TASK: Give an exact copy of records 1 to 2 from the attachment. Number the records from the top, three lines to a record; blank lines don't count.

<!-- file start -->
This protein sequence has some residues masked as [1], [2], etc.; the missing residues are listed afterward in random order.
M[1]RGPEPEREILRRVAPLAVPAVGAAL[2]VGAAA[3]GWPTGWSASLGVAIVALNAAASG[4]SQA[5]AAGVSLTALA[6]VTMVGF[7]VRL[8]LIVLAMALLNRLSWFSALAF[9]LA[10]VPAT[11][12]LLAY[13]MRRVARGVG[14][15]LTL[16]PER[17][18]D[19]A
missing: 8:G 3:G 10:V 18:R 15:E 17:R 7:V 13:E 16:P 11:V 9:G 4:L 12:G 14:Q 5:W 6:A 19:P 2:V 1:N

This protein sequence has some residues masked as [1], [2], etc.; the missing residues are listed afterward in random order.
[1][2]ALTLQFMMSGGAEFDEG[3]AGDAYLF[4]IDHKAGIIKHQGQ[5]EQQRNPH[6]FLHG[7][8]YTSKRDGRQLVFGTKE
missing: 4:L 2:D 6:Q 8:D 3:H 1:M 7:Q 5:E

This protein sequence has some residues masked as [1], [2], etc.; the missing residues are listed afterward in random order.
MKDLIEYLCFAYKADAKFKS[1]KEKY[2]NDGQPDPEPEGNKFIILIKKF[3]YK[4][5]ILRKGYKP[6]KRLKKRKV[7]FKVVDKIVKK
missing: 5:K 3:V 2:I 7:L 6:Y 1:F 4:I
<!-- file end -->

This protein sequence has some residues masked as [1], [2], etc.; the missing residues are listed afterward in random order.
M[1]RGPEPEREILRRVAPLAVPAVGAAL[2]VGAAA[3]GWPTGWSASLGVAIVALNAAASG[4]SQA[5]AAGVSLTALA[6]VTMVGF[7]VRL[8]LIVLAMALLNRLSWFSALAF[9]LA[10]VPAT[11][12]LLAY[13]MRRVARGVG[14][15]LTL[16]PER[17][18]D[19]A
missing: 8:G 3:G 10:V 18:R 15:E 17:R 7:V 13:E 16:P 11:V 9:G 4:L 12:G 14:Q 5:W 6:A 19:P 2:V 1:N

This protein sequence has some residues masked as [1], [2], etc.; the missing residues are listed afterward in random order.
[1][2]ALTLQFMMSGGAEFDEG[3]AGDAYLF[4]IDHKAGIIKHQGQ[5]EQQRNPH[6]FLHG[7][8]YTSKRDGRQLVFGTKE
missing: 4:L 2:D 6:Q 8:D 3:H 1:M 7:Q 5:E